Blong’s story starts in a refugee camp in Thailand. He was born shortly after the end of the Vietnam War to refugee parents who risked persecution for siding with the Americans in Laos. In 1980, he and his family came to the United States as political refugees. They first settled in Lawton, OK with the help of the Catholic Church. New to the country, they struggled with language, poverty, public assistance, and other challenges that many immigrants face. They benefited from the kindness of many, including churches and neighbors.
Like other new Americans, his parents taught him that education was the key to achieving the American Dream. Despite language, poverty, and other challenges, he graduated from the University of California, Los Angeles (UCLA) and then finished his law degree from the University of Minnesota. His first job out of law school was at the Legal Aid Society of Minneapolis, advocating for limited English proficiency persons in the areas of housing and social services. After Legal Aid, he opened a solo law practice to help those who didn’t qualify for legal aid services but needed representation. He served on the Commitment Defense Panel of the Hennepin County Bar Association where he represented people in danger of being committed for mental illness and/or chemical dependency. He then worked as an investigator with the Minneapolis Department of Civil Rights.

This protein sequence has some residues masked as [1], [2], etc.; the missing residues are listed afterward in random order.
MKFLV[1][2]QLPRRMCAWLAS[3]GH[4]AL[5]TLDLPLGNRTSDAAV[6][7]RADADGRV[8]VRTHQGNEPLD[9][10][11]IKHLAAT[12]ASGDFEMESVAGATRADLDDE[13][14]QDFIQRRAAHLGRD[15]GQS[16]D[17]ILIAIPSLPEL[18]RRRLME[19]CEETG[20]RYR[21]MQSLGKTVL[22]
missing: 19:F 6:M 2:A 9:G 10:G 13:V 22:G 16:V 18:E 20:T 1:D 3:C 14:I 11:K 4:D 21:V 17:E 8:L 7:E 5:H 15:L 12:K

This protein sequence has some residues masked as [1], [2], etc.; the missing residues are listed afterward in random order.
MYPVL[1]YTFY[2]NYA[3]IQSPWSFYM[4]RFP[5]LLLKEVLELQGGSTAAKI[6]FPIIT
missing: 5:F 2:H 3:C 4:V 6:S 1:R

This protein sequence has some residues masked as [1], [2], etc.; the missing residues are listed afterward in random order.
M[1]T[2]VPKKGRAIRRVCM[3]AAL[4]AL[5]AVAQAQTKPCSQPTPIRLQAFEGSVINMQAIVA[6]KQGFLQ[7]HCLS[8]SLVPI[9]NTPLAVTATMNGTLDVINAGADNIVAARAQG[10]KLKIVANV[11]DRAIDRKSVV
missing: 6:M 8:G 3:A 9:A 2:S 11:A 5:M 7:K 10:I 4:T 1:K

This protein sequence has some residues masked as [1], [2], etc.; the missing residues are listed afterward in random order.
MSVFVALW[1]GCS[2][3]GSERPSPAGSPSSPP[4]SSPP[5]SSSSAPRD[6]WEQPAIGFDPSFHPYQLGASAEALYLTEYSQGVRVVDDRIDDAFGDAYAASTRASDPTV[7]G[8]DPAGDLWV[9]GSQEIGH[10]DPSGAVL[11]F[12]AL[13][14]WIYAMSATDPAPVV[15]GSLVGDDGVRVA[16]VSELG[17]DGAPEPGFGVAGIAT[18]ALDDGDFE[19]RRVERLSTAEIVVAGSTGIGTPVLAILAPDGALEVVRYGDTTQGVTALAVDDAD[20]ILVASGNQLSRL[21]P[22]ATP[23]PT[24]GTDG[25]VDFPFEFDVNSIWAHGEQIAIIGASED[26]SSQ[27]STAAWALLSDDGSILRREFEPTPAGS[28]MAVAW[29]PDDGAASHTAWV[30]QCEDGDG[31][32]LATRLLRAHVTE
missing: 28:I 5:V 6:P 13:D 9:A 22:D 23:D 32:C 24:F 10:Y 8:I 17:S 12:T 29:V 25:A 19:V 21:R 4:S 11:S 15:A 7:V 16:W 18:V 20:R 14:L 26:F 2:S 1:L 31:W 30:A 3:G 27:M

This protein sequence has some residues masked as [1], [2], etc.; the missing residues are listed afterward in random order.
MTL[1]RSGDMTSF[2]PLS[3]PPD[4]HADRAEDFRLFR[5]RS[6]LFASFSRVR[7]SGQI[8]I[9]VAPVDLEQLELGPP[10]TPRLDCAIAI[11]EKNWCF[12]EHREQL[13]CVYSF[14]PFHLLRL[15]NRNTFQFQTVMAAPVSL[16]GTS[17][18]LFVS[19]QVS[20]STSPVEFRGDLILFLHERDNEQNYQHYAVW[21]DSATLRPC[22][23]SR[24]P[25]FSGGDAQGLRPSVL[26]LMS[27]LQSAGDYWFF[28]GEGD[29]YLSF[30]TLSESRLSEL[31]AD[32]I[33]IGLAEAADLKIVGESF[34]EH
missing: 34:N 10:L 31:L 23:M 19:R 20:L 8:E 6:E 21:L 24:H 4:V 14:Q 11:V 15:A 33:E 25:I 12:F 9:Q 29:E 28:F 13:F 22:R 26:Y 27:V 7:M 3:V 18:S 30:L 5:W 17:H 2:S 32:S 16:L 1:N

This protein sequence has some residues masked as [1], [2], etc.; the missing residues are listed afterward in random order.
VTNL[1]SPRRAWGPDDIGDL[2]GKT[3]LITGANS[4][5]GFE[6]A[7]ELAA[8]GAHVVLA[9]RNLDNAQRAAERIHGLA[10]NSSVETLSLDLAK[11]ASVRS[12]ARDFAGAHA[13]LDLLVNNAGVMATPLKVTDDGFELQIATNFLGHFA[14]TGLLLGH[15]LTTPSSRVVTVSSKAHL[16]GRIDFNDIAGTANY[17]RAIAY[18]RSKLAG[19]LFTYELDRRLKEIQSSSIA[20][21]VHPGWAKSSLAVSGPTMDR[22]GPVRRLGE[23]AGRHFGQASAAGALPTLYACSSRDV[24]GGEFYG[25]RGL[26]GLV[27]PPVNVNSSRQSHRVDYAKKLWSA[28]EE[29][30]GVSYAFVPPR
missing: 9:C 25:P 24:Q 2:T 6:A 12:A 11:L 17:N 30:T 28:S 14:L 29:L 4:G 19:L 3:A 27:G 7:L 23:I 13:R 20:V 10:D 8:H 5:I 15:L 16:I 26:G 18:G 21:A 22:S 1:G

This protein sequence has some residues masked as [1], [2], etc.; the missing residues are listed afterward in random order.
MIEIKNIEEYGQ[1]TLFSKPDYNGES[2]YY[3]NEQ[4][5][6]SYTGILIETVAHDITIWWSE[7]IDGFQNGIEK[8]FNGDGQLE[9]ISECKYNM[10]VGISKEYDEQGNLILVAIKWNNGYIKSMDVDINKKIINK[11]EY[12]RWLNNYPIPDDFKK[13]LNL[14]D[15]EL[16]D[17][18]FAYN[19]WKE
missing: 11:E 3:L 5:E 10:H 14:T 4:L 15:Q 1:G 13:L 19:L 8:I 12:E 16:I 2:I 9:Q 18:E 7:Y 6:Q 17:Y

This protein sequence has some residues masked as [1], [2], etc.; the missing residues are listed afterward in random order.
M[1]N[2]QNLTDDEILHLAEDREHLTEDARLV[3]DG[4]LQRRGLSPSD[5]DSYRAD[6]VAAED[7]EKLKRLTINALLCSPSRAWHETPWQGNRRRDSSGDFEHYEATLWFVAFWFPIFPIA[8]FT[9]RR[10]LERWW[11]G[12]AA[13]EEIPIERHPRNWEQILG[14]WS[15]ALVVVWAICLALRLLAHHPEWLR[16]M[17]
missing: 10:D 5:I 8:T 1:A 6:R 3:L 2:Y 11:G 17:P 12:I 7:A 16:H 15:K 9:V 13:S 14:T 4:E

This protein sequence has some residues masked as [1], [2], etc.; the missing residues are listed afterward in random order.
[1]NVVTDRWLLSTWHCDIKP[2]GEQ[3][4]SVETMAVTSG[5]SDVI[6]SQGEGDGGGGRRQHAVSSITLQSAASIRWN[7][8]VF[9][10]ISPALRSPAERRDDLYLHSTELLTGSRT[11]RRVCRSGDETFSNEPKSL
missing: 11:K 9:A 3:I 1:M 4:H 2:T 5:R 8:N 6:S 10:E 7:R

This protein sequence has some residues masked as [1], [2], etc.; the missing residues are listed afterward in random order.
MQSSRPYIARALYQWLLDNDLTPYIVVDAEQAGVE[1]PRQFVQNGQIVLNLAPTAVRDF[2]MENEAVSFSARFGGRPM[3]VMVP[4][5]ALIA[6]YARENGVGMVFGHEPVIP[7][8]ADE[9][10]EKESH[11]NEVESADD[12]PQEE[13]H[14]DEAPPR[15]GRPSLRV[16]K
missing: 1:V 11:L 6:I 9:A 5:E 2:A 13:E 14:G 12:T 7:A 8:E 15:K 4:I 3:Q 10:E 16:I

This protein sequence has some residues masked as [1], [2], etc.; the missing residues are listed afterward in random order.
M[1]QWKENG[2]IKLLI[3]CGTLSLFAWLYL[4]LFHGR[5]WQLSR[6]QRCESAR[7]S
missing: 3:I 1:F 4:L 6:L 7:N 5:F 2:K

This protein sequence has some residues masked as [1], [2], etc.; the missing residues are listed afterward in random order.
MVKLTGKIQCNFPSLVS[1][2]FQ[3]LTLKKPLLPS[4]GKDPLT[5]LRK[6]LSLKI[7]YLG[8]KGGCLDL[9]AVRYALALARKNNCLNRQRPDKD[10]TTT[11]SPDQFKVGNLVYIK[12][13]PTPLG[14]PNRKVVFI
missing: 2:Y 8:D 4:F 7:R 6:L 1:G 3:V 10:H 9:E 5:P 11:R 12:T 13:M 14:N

Wanting to make a difference in people’s lives on a larger scale, Blong ran for the Hennepin County Board in 2012. Although he didn’t win as a first-time candidate, his dream of making a positive change came true in 2013 when he ran for City Council. His grassroots campaign beat out three others to be the first Hmong person elected to the Minneapolis City Council. At the City Council, he chaired the Public Safety, Civil Rights & Emergency Management Committee. His accomplishments during his tenure include the following:
Spearheaded Infill Housing Program to build new homes on 300 city-owned empty lots with $1.5 million for a pilot first year and resurrected $1 Housing Program (Vacant Housing Recycling Program) which saved almost 100 houses from demolition and converted them into new rehabbed homes, putting them back on the tax rolls
Secured funding for body cameras and implicit bias / procedural justice training for police officers; increased staffing for 911, police, and fire
Brought in over $100 million in development to the Ward he represented; helped to create over 300 jobs, some of which went to Northsiders; and assisted the start-up of three brewery small businesses
Blong is married to Mai Neng Moua, the author of The Bride Price: A Hmong Wedding Story . They live in North Minneapolis with their two daughters, Erica (10) and Samantha (8), who both attend Bryn Mawr Elementary, a public school. In his spare time, he loves to fish.